COLUMBUS, OH (WOIO) - To add to the chill of winter some cyber criminals are trying to take advantage of unsuspecting Ohioans to make some money off of phony utility bills.
This scam is hitting the email inboxes of residents across the state.
The Attorney General's office has received more than 30 reports in the past two weeks.
"With bitterly cold temperatures affecting the state, you might expect your utility bill to be higher than usual," Attorney General MikeDeWine warned. "But if you're receiving unexpected utility bills from a company that's not your utility company, it's likely a scam. Don't respond to the message and don't make a payment unless you have proof you owe the money."
In a typical variation of the scam, a consumer receives an email message claiming to be from PG&E or another out-of-state utility company.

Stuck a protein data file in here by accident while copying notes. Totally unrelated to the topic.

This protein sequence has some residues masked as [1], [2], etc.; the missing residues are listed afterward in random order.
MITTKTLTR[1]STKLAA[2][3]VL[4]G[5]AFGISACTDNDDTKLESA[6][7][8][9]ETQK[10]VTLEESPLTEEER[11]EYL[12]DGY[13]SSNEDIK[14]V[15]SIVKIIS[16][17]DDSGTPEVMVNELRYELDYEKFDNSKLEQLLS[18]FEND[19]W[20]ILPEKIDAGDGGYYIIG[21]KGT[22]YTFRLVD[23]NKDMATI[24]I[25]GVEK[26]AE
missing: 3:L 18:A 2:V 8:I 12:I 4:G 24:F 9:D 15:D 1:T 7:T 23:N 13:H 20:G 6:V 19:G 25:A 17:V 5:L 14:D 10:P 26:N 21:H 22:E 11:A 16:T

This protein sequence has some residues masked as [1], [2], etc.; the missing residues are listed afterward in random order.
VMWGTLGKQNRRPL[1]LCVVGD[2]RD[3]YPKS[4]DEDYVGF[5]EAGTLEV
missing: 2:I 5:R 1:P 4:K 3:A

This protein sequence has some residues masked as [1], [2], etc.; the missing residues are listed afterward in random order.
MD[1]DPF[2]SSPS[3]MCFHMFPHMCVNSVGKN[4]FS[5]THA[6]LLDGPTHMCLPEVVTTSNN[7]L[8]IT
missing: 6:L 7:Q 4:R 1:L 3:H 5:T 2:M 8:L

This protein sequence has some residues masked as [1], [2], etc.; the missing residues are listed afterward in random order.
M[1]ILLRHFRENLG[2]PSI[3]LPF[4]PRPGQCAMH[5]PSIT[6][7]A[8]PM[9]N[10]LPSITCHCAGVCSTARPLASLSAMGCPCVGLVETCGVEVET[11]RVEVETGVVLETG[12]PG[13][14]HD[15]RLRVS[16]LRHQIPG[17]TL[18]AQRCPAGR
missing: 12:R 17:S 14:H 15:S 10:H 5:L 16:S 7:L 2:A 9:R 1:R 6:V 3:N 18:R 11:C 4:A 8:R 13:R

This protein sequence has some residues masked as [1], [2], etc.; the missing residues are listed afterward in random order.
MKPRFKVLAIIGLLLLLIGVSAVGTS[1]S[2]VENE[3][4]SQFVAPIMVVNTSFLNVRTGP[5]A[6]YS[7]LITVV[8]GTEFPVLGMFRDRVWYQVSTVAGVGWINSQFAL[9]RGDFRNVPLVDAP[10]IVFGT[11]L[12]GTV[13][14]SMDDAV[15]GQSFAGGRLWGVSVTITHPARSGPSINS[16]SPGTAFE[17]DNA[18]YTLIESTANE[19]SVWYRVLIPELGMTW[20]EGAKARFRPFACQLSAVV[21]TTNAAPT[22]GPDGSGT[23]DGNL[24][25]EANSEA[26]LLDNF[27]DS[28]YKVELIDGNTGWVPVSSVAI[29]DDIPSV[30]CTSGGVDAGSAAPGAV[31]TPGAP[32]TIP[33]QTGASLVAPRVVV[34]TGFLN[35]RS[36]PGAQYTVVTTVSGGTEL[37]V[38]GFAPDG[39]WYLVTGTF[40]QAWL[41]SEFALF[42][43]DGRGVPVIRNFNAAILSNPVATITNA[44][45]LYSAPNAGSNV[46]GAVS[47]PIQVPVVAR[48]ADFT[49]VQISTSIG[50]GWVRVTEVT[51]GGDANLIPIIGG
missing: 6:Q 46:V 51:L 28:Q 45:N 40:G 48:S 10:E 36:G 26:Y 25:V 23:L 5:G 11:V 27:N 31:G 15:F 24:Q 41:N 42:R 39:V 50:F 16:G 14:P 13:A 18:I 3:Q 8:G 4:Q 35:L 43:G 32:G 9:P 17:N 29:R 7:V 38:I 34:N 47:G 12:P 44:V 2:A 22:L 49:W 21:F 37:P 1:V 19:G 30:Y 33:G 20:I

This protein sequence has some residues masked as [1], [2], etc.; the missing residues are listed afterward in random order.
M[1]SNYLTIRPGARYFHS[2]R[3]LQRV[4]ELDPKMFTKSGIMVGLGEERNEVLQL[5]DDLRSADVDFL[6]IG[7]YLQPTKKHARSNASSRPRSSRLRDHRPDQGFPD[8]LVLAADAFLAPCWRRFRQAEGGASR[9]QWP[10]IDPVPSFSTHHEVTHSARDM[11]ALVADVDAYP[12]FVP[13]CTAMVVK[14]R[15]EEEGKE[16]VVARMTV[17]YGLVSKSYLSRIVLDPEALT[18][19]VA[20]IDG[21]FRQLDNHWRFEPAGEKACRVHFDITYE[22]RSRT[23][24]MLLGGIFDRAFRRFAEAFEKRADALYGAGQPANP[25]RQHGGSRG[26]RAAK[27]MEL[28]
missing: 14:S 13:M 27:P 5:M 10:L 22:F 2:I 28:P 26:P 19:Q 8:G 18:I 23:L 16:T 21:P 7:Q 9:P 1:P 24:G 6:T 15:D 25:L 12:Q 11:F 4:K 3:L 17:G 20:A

The emails look legitimate.
The message often claims the consumer owes money and may contain a link to view the consumer's account or most recent statement.
Do not click the links.
Not only could you mess up your computer, but compromise your bank account.
To protect yourself follow these tips
• Don't respond to unexpected email messages from senders you don't know
• Don't click on any of the links or open attachments
• Copy and paste the email's first few sentences into an Internet search engine and add the word "scam"
• Skim the email for misspelled words or grammatical errors
• Designate unwanted email as junk before deleting it so future messages from that sender are routed to your junk mailbox.
• When in doubt, call your utility company using a number you know to be legitimate, such as a number on your most recent statement.
• Know your rights. During the heating season which runs November 1 through April 15 natural gas and electric companies generally must give you 24 days notice before disconnecting your service.
Contact the Public Utilities Commission of Ohio to learn more and to compare electric or natural gas offers in your region.